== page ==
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Command line interface

A command line interface or CLI is a method of interacting with a computer by giving it lines of textual commands (ie, a sequence of characters) either from keyboard input or from a script. The computer system (ie, the program then accepting such input) then carries out the command given. The result may be textual output, or the initialization and running of some program, or a modification to the graphical output on a monitor or printer, or some change in a file system (eg, delete a file, modify a file, or create a file). The term is usually used in contrast to a graphical user interface (GUI) in which commands are typically issued by moving a pointer (eg, a mouse cursor) and/or pressing a key (ie, 'clicking', often on a key mounted on a mouse).

Examples of programs implementing command line interfaces include the (various) Unix shells, VMS' DCL (Digital Command Language), and related designs like CP/M and MS-DOS's, both based heavily on DEC's RSX and RSTS operating system interfaces (which were also command line interfaces). These programs are often called command line interpreters.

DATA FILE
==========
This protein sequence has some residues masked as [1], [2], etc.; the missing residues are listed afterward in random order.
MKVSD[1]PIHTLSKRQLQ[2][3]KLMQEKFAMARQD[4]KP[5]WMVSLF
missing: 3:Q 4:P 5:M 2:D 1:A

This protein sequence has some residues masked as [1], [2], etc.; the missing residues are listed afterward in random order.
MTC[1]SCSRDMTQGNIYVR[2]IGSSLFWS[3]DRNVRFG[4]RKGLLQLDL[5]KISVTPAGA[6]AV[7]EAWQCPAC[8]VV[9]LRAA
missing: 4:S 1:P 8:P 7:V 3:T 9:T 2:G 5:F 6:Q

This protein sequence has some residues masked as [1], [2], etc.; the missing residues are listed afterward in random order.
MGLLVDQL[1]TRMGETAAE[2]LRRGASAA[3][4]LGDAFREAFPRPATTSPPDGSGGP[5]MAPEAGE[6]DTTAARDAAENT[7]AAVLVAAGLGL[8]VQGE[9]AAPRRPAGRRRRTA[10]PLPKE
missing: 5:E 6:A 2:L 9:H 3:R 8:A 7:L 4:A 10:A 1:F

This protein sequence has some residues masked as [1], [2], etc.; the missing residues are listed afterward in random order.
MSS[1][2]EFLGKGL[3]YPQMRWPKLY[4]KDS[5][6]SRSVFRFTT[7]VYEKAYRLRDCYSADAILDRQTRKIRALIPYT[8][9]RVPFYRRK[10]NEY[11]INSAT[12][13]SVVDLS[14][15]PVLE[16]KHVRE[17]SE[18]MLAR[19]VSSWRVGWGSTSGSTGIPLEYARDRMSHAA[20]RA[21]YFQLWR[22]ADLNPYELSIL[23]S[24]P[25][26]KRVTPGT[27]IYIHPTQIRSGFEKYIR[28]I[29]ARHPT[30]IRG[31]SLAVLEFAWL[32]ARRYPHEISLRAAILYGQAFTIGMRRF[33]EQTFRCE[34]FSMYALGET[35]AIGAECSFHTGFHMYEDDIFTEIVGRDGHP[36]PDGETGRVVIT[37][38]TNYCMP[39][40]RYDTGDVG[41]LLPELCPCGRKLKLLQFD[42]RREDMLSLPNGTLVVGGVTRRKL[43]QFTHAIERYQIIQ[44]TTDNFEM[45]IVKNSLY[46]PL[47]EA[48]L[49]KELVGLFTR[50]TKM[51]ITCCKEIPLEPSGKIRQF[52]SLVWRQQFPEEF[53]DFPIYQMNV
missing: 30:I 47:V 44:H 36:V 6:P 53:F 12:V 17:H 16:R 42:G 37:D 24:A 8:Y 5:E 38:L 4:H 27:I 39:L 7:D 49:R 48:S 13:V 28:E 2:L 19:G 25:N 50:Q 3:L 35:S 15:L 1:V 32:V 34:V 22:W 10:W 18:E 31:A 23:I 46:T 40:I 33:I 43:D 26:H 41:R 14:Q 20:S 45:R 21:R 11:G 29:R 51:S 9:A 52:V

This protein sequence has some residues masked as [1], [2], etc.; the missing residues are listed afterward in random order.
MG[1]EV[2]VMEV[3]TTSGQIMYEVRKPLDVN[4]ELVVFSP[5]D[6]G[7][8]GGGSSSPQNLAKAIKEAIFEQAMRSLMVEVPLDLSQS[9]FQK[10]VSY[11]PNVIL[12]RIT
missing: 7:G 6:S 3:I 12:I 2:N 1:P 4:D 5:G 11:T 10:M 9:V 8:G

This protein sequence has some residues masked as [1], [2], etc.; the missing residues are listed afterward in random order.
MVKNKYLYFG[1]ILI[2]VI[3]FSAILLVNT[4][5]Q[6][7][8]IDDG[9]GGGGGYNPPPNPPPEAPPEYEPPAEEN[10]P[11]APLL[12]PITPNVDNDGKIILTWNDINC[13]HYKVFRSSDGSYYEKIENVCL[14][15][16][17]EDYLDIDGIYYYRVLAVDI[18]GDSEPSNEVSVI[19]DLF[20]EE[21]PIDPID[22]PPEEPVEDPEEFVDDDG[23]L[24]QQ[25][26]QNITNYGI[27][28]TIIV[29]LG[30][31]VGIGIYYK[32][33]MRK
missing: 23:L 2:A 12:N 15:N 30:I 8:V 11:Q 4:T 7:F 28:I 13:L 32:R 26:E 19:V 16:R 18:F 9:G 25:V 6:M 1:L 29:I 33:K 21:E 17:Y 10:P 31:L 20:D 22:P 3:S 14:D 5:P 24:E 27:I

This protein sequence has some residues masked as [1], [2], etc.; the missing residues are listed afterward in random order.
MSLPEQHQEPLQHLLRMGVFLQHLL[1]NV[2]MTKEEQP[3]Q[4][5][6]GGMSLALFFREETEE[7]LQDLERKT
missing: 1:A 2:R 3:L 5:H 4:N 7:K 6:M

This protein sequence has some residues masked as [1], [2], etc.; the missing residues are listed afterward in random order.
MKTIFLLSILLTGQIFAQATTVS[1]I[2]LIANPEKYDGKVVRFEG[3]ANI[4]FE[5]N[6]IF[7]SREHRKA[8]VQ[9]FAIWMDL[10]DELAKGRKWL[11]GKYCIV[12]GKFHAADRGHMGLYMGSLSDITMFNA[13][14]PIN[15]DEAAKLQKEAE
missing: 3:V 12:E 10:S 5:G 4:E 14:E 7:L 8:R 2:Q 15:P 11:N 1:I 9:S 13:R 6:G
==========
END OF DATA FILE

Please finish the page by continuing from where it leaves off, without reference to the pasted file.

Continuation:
There are other programs which use CLIs as well. The CAD program AutoCAD is a prominent example. In some computing environments like the Oberon or Smalltalk user interface, most of the text which appears on the screen may be used for giving commands.

The commands given on a command line interface often are of the form




doSomething corresponds to a verb, how to an adverb (it describes how the command should be performed in this instance) and toAFile to an object (often one or more files) against which the command should be run. The standalone ">" in the second example is a redirection character, telling the operating system (ie, usually a command shell interpreter) to send the output of the previous commands (ie, those on the left of ">") to some other place (ie, that given to the right of the ">").

Advantages of a command line interface

Even though new users seem to learn GUIs more quickly to perform common operations, well designed CLIs have several advantages:

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